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Hydrogeologic controls of surface water-groundwater nitrogen dynamics within a tidal freshwater zone


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Resource type: Composite Resource
Storage: The size of this resource is 104.2 KB
Created: Oct 07, 2019 at 2:20 p.m.
Last updated: Oct 07, 2019 at 3:26 p.m.
DOI: 10.4211/hs.39d9f1263d744c4c98325a80e8fca51a
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Sharing Status: Published
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Abstract

Microbial processing of reactive nitrogen in stream sediments and connected aquifers can remove and transform nitrogen prior to its discharge into coastal waters, decreasing the likelihood of harmful algal blooms and low oxygen levels in estuaries. Canonical wisdom points to the decreased capacity of rivers to retain nitrogen as they flow towards the coast. However, how tidal freshwater zones, which often extend hundreds of kilometers inland, process and remove nitrogen remains unknown. Using geochemical measurements and numerical models, we show that tidal pumping results in the rapid cycling of nitrogen within distinct zones throughout the riparian aquifer. Near the fluctuating water table nitrification dominates, with high nitrate concentrations (>10 mg N L-1) and consistent isotopic composition. Beneath this zone, isotopes reveal that nitrate is both denitrified and added over the tidal cycle, maintaining nitrate concentrations >3-4 mg N L-1. In most of the riparian aquifer and streambed, nitrate concentrations are <0.5 mg N L-1, suggesting denitrification dominates. Model results reveal that oxygen delivery to groundwater from the overlying unsaturated soil fuels mineralization and nitrification, with subsequent denitrification in low oxygen, high organic matter regions. Depending on flow paths, tidal freshwater zones could be sources of nitrate in regions with permeable sediment and low organic matter content.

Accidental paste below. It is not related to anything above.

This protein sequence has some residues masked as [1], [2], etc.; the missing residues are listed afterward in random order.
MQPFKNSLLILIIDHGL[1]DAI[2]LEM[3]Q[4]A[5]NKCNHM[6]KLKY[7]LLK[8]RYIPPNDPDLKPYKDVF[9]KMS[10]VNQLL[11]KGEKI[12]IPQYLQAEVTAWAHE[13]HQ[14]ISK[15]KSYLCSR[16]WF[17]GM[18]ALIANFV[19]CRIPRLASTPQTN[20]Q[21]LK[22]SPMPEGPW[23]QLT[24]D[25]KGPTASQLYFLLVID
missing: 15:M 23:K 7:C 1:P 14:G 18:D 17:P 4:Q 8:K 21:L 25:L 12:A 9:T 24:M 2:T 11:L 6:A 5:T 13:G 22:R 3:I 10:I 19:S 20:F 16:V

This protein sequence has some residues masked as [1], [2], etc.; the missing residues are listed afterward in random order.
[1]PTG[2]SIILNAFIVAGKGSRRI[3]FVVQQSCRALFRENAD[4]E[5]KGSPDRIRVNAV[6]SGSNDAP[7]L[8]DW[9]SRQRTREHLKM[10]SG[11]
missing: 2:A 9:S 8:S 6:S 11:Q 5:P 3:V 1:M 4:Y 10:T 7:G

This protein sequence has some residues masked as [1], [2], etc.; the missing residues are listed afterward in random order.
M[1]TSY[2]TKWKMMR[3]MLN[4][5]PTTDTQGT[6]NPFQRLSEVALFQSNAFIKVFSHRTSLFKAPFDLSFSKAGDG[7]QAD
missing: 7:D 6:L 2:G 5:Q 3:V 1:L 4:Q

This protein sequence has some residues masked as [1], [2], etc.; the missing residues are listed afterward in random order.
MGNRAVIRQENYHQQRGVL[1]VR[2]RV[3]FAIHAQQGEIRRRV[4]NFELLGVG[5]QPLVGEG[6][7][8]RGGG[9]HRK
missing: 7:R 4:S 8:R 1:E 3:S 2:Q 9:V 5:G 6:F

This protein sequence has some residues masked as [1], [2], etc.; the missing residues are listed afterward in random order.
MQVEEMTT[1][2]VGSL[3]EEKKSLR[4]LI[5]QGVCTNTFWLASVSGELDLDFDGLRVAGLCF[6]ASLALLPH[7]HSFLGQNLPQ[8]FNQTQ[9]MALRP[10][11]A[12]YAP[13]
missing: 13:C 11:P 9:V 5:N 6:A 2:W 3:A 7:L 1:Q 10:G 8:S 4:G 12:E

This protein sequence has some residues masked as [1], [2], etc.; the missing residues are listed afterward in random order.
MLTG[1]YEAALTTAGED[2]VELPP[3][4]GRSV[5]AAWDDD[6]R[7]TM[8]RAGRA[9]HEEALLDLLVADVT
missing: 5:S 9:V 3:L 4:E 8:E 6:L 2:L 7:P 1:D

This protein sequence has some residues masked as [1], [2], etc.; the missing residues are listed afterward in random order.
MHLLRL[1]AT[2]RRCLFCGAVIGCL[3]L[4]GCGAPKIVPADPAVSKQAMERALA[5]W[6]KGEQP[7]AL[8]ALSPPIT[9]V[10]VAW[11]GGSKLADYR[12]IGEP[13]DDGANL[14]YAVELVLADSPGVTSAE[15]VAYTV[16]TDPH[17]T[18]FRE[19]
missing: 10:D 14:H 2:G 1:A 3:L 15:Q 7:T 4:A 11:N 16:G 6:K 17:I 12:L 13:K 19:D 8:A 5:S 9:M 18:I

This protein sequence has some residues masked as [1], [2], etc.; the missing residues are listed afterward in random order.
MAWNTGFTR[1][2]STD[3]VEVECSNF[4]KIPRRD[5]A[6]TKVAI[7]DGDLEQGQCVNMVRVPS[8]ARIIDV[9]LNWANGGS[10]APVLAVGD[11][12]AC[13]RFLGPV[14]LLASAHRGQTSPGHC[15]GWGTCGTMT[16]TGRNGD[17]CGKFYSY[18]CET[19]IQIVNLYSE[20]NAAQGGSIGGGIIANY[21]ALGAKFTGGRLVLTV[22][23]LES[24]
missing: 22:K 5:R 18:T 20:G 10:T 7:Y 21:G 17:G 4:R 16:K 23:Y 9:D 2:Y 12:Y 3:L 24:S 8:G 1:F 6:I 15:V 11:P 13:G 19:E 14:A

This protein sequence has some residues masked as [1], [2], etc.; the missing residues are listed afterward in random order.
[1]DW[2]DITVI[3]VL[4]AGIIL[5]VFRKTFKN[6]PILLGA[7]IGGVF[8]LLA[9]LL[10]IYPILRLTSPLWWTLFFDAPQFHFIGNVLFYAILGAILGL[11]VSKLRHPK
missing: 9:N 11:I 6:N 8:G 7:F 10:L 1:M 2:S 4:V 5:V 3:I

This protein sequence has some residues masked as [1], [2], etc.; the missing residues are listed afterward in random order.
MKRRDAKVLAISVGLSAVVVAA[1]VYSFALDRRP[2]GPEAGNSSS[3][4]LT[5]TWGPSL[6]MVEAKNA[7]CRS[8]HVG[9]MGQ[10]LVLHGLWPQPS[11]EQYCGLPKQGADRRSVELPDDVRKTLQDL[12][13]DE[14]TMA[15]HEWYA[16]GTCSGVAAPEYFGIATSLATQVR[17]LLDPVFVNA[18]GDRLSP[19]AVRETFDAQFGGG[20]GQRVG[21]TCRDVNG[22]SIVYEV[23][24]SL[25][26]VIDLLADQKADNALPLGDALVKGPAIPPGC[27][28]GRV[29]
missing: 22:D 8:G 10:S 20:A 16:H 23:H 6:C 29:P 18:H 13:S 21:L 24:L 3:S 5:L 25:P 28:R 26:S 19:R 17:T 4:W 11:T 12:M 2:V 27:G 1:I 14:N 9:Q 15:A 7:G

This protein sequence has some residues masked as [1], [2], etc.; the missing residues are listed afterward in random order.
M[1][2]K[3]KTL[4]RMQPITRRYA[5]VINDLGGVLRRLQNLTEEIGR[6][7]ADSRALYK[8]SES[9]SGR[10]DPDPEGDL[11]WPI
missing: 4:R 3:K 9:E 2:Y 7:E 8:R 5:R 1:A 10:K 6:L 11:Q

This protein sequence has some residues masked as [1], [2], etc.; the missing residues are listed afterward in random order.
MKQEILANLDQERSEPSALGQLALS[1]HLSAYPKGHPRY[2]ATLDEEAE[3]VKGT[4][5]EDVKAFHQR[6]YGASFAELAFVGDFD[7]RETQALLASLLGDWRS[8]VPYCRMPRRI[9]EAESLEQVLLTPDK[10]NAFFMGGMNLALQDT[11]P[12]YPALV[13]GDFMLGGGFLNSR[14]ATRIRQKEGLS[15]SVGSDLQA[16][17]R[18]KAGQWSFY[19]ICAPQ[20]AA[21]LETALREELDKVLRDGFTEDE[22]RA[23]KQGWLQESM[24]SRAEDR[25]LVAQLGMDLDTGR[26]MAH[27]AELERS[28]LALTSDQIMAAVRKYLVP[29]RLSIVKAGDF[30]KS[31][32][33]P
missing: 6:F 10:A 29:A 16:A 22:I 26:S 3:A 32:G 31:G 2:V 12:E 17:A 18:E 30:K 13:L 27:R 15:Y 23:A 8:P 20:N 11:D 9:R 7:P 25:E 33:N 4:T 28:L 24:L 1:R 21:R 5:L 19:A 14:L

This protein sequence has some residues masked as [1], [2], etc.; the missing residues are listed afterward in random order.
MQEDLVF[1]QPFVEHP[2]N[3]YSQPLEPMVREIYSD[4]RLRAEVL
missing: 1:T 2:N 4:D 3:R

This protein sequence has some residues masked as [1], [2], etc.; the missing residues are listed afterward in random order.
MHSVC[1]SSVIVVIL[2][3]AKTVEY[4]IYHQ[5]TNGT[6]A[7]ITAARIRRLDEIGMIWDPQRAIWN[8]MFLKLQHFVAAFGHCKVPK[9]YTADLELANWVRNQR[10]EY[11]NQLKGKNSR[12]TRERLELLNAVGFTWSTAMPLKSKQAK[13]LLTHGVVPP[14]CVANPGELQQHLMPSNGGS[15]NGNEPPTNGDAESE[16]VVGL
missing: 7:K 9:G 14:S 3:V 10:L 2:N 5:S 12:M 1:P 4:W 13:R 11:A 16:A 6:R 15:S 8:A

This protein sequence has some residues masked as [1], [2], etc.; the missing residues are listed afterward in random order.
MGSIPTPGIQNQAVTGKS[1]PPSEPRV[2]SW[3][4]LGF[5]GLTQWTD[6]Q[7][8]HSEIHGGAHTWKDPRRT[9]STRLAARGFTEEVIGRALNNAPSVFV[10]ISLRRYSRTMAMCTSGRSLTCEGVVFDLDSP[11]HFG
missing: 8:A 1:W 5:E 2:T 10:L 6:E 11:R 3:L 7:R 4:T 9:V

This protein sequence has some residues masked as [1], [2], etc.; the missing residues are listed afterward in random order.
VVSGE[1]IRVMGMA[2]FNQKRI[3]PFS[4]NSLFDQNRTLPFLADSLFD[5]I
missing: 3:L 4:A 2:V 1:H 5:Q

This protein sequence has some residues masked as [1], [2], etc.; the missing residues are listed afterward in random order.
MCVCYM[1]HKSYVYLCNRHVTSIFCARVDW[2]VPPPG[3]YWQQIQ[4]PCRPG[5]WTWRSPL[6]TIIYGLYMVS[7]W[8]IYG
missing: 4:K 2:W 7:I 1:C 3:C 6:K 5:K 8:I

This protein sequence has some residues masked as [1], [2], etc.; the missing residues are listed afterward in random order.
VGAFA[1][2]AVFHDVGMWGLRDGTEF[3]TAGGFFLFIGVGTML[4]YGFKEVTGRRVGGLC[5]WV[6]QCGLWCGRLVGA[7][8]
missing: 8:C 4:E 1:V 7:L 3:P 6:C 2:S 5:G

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Resource Level Coverage

Spatial

Coordinate System/Geographic Projection:
WGS 84 EPSG:4326
Coordinate Units:
Decimal degrees
Place/Area Name:
White Clay Creek
Longitude
-75.6499°
Latitude
39.7014°

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Start Date:
End Date:

Content

Credits

Funding Agencies

This resource was created using funding from the following sources:
Agency Name Award Title Award Number
National Science Foundation EAR 1446763
National Science Foundation EAR 1446724

How to Cite

Barnes, R. T., A. H. Sawyer, D. M. Tight, C. D. Wallace, M. G. Hastings (2019). Hydrogeologic controls of surface water-groundwater nitrogen dynamics within a tidal freshwater zone, HydroShare, https://doi.org/10.4211/hs.39d9f1263d744c4c98325a80e8fca51a

This resource is shared under the Creative Commons Attribution CC BY.

 http://creativecommons.org/licenses/by/4.0/
CC-BY

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